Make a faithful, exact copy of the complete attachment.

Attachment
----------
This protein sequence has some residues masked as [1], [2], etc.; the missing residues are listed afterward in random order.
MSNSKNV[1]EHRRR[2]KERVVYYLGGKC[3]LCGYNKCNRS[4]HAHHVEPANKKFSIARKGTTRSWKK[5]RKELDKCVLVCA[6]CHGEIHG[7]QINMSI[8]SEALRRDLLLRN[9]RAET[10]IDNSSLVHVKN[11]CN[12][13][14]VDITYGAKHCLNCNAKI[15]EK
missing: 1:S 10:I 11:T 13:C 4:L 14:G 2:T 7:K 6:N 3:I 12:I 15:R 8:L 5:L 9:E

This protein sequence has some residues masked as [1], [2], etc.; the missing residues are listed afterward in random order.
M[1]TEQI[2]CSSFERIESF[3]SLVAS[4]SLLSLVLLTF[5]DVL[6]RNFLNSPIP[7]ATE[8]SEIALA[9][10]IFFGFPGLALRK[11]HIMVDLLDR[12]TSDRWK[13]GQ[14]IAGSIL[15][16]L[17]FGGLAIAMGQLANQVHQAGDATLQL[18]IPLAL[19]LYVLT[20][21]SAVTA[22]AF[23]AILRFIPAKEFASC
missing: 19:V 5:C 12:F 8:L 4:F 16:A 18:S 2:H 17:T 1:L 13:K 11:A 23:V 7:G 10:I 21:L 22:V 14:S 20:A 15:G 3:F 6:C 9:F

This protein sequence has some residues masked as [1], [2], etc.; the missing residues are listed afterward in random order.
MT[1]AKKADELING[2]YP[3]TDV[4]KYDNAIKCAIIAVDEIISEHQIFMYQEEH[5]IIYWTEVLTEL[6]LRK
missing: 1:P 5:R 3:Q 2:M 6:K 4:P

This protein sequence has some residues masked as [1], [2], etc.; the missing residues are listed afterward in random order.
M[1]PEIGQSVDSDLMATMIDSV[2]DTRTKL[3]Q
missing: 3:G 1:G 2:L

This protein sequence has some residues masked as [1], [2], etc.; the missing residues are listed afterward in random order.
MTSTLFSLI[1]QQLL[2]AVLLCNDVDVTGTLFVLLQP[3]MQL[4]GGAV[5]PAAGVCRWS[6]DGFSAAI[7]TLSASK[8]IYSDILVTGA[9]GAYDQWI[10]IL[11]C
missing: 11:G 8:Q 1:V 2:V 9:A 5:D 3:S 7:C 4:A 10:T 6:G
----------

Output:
This protein sequence has some residues masked as [1], [2], etc.; the missing residues are listed afterward in random order.
MSNSKNV[1]EHRRR[2]KERVVYYLGGKC[3]LCGYNKCNRS[4]HAHHVEPANKKFSIARKGTTRSWKK[5]RKELDKCVLVCA[6]CHGEIHG[7]QINMSI[8]SEALRRDLLLRN[9]RAET[10]IDNSSLVHVKN[11]CN[12][13][14]VDITYGAKHCLNCNAKI[15]EK
missing: 1:S 10:I 11:T 13:C 4:L 14:G 2:T 7:K 6:N 3:I 12:I 15:R 8:L 5:L 9:E

This protein sequence has some residues masked as [1], [2], etc.; the missing residues are listed afterward in random order.
M[1]TEQI[2]CSSFERIESF[3]SLVAS[4]SLLSLVLLTF[5]DVL[6]RNFLNSPIP[7]ATE[8]SEIALA[9][10]IFFGFPGLALRK[11]HIMVDLLDR[12]TSDRWK[13]GQ[14]IAGSIL[15][16]L[17]FGGLAIAMGQLANQVHQAGDATLQL[18]IPLAL[19]LYVLT[20][21]SAVTA[22]AF[23]AILRFIPAKEFASC
missing: 19:V 5:C 12:F 8:L 4:F 16:A 18:S 2:H 17:T 1:L 13:K 11:A 23:V 7:G 10:I 21:L 22:V 14:S 20:A 15:G 3:F 6:C 9:F

This protein sequence has some residues masked as [1], [2], etc.; the missing residues are listed afterward in random order.
MT[1]AKKADELING[2]YP[3]TDV[4]KYDNAIKCAIIAVDEIISEHQIFMYQEEH[5]IIYWTEVLTEL[6]LRK
missing: 1:P 5:R 3:Q 2:M 6:K 4:P

This protein sequence has some residues masked as [1], [2], etc.; the missing residues are listed afterward in random order.
M[1]PEIGQSVDSDLMATMIDSV[2]DTRTKL[3]Q
missing: 3:G 1:G 2:L

This protein sequence has some residues masked as [1], [2], etc.; the missing residues are listed afterward in random order.
MTSTLFSLI[1]QQLL[2]AVLLCNDVDVTGTLFVLLQP[3]MQL[4]GGAV[5]PAAGVCRWS[6]DGFSAAI[7]TLSASK[8]IYSDILVTGA[9]GAYDQWI[10]IL[11]C
missing: 11:G 8:Q 1:V 2:V 9:A 5:D 3:S 7:C 4:A 10:T 6:G